Battle of the Terek River, 22 April 1395

The battle of the Terek River (22 April 1395) was the final clash between Tamerlane and Toktamish, leader of the Golden Horde, and ended in a decisive victory for Tamerlane.

Toktamish had originally seized control of the Golden Horde with Tamerlane's help, but a rivalry had soon developed between the two men. Toktamish had suffered a major defeat at Kunduzcha, in the steppes to the north of the Caspian Sea in 1391, but this had not broken his power.

While Tamerlane conducted his Five-year Campaign (1392-6), Toktamish attempted to negotiate an alliance with Sultan Barquq, the Mamluk ruler of Egypt. In 1394 the Golden Horde raided the northern borders of Tamerlane's empire, advancing through Georgia before retreating back towards the steppes.

Tamerlane entered winter quarters on the south-west shores of the Caspian Sea. From there he sent a message to Toktamish asking why he was risking battle once again, giving him another chance for a peaceful settlement. According to the Zafarnama (Book of Victory) of Sharaf ad-din Ali Yazdi Toktamish came close to choosing peace, but was persuaded against it by his courtiers and generals, responding instead with a 'rude and imperious answer'. War was now inevitable.

Tamerlane's army broke camp on 10 March 1395. According to Yazdi the army was so large that it was five leagues wide as it advanced in order of battle, stretching from the Caspian Sea to the mountains.

Tamerlane found Toktamish at the Terek River. The Golden Horde was in a strong position, in a fortified camp that defended the only available ford across the river. A second source, the report of the Spanish envoy Clavijo, records how Tamerlane tricked his way across the river. For three days his army marched up the river, followed on the far bank by the Golden Horde. At the start of the third night the women of the camp were dressed up as soldiers and remained in the camp, while the army itself made a forced march back to the ford, getting across the river without a battle.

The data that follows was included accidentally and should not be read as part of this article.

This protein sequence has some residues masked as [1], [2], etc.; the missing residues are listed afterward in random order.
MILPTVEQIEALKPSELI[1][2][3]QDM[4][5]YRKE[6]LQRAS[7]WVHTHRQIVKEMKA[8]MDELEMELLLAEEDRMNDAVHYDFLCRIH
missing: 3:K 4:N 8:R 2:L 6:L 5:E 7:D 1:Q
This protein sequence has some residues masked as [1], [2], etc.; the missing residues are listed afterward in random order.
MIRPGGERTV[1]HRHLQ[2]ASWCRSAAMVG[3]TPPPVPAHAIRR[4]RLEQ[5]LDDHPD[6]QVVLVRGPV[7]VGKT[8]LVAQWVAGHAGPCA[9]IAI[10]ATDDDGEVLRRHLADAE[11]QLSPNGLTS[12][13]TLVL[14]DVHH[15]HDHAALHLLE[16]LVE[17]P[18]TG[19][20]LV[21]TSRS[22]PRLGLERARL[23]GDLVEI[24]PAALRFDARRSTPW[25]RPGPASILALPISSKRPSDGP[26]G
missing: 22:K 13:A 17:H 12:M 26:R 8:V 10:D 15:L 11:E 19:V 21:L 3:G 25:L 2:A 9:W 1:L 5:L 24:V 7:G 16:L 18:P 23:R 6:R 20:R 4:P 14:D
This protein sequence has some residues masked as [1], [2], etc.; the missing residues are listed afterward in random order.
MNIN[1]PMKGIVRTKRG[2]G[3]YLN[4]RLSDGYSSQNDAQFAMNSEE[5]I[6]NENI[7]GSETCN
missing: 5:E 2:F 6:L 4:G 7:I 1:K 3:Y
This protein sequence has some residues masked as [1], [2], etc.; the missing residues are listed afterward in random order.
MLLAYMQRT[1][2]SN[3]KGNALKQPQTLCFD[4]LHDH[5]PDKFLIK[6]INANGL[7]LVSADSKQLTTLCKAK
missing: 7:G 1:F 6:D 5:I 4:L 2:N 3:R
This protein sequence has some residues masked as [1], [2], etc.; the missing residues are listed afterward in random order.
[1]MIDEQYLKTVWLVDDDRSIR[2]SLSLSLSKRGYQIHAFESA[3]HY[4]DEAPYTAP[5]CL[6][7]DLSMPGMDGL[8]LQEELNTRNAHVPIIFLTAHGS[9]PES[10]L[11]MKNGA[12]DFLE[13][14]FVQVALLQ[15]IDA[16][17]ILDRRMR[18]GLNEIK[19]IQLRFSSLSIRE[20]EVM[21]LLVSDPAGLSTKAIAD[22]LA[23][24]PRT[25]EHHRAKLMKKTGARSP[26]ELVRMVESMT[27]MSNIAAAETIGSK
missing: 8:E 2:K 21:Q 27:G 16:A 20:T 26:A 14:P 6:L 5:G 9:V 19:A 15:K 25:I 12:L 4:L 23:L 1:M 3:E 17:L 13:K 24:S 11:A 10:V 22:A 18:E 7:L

This fits in with Yazdi's account, which has Toktamish abandon his strong position and retreat for some distance before rallying. After crossing the Terek Tamerlane advanced along the river, towards an area where more supplies were available. At the same time Toktamish managed to rally his troups, and advanced towards Tamerlane along the lower Terek. On 21 April the two armies were finally facing each other on the same side of the Terek.

On the morning of 22 April Tamerlane organised his army into seven bodies. Mirza Mohammad Sultan, one of his grandsons, commanded in the centre, while Tamerlane led the reserve, which consisted of twenty seven chosen companies.

Tamerlane's left wing came under heavy pressure early in the battle when a strong detachment from Toktamish's right wing advanced to attack. Tamerlane responded by leading his reserves into the battle. Toktamish's men were forced back towards the main body of his army, where they rallied. One of Tamerlane's reserve companies advanced too far and ran into the enemy main body. Tamerlane's men were forced back towards his own position. The fighting retreat turned into a minor rout, leaving Tamerlane dangerously exposed and in hand-to-hand combat. A body of fifty men under Shaykh Nur ad-Din came to his rescue, and were followed by several other groups, including Tamerlane's regiment of guards. Finally Mirza Mohammad Sultan led some of his men from the centre to attack Toktamish's right wing, forcing them to retreat.

Tamerlane's right wing was hard pressed by Toktamish's left, which soon surrounded it. Tamerlane's mounted soldiers were forced to dismount to prepare for a last stand, but were saved by reinforcements arriving from the centre.

The fighting in the centre seems to have been fierce but rather more straightforward, and ended with Toktamish's men in retreat. The battle was finally decided when Toktamish himself turned and fled from the field, breaking his own power for ever.

In the aftermath of the battle Tamerlane attempted to capture Toktamish, but he escaped into the lands north of the Volga. Tamerlane then turned to the destruction of the power of the Golden Horde, sacking Tana, a trading city where the Don reached the Black Sea, and Sarai, the capital of the Horde. With these two cities destroyed the Golden Horde was never able to regain its former power, while the northern trade routes across Central Asia were closed, forcing the merchants to travel through Tamerlane's empire. Toktamish himself survived, and made a series of attempts to regain power although without success. Towards the end of Tamerlane's life he even attempted to gain the help of his vanquisher.

How to cite this article: Rickard, J (27 August 2010), Battle of the Terek River, 22 April 1395 , http://www.historyofwar.org/articles/battles_terek_river.html

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